The leaves are down, bomb cyclones are in the news and Thanksgiving plans are finalized. That means 2014 is winding down … and it’s time to look ahead to 2015.
Honestly, I can’t remember a year where more changed in the world of marketing and advertising than the one we’re about to leave. The pace of change in technology is crazy, and companies and consumers are becoming savvier by the day. Quite a few techniques that worked fine a year ago now seem hopelessly antiquated – and you can expect we’ll be saying about the same thing a year from today!
Here’s what we’re going to see in 2015 … and a bit about what all this space-age-like technology means for brands.
2015 Marketing Trend No. 1: Always-On Advertising
In 2015 and beyond, brands will really know you – and they’ll be able to get their messages in front of you when you’re most likely to act.
As the Internet of Things (IoT) grows, so do opportunities for so-called “inference advertising.” Think about it: Everything from your TV to your phone to your thermostat to your smoke detector is connected. That’s a lot of opportunities for data collection … and a lot of opportunities for the creation and dissemination of instantly relevant advertising.The possibilities are endless.
Take my example above. Let’s say you have the Nest Protect, which detects smoke and carbon dioxide. Your Nest Protect goes off, and a day later you get an offer from a smoke damage cleanup service.
Another example: You look up the new Jordans on Foot Locker’s website, and you receive a push notification as soon as you’re within a mile of the closest brick-and-mortar location … with a compass indicating where the store is, a single click for directions and a 10 percent off coupon good for the next two hours.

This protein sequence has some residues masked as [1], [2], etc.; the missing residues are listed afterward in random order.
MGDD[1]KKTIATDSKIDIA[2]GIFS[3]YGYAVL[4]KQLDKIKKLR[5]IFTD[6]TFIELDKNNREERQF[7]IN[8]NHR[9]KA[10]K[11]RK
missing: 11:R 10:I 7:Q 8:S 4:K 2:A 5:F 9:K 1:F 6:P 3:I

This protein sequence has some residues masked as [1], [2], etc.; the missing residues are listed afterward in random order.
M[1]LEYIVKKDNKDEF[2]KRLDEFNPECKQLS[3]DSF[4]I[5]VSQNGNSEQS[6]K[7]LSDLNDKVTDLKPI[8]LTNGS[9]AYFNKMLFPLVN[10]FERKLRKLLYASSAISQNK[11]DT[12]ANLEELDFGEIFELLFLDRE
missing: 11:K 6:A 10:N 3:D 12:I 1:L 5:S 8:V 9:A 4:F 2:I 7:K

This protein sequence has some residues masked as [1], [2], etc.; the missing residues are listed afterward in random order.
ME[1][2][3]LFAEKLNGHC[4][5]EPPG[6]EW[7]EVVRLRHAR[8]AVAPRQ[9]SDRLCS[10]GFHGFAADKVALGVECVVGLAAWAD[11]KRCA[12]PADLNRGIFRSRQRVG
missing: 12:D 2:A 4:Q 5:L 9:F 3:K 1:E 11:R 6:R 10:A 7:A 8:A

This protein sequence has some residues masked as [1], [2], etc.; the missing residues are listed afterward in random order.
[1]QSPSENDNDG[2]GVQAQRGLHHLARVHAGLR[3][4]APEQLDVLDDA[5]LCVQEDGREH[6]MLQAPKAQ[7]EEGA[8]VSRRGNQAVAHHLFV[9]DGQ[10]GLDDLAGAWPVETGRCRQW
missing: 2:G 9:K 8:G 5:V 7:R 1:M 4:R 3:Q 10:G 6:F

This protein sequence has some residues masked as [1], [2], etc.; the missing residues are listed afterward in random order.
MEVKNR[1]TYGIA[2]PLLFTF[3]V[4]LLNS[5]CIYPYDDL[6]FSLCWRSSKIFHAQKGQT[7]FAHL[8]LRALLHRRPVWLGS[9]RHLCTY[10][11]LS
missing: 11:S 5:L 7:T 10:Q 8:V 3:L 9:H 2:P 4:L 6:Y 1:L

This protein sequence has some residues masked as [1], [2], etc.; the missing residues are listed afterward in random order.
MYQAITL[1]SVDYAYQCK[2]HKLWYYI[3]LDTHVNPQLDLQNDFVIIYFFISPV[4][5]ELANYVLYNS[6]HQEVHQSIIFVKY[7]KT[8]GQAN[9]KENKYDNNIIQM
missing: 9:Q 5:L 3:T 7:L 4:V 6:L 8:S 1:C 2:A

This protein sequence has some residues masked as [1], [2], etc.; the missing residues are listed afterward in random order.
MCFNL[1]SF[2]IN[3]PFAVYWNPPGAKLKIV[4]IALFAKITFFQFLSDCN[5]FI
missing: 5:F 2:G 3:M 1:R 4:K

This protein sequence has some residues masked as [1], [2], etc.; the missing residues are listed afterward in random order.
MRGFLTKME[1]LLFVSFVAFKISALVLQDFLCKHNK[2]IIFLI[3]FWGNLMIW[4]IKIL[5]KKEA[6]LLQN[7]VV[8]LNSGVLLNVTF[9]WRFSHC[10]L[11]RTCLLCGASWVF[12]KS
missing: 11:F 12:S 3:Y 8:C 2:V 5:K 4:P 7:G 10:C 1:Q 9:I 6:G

That’s real-time, relevant advertising. In 2015 and beyond, brands will really know you – and they’ll be able to get their messages in front of you when you’re most likely to act.
2015 Marketing Trend No. 2: The Rise of Wearables
Call it the Apple Effect: Once the Cupertino, California giant embraces a technology, it’s pretty much a guarantee that consumers and developers will embrace it, too. It happened with smartphones, it happened with tablets – and next year, it’s going to happen with wearables.
What does that mean for brands? Obviously, it’s huge for the kind of inference advertising described above. (Someone’s passing 7-Eleven on the sixth mile of their run? Buzz them with a coupon for a Gatorade and an energy bar.)
But leveraging wearables is about more than getting timely offers to consumers. The smartest companies will use the new platform to create entirely fresh ways for users to interact with their brands.
Look at what Starbucks has done with the smartphone platform. They’re a coffee shop … and their intensely useful app is consistently near the top of the App Store charts, with hundreds of thousands of downloads. They’ve made it easy to pay, tip, check rewards balances, reload gift cards and even download music – all under the Starbucks banner. Who would have imagined all that in 2006? Or in 2011 for that matter?
Whichever brands can create that kind of disruptive experience with wearables will reap the benefits for years.
2015 Marketing Trend No. 3: Mobile Web Browsing
Even as new mobile platforms emerge, traditional mobile offerings – smartphones, tablets, smaller laptops – will continue to increase in importance. More than half of U.S. Internet usage already comes from mobile devices, and there’s no reason to expect that trend to end anytime soon.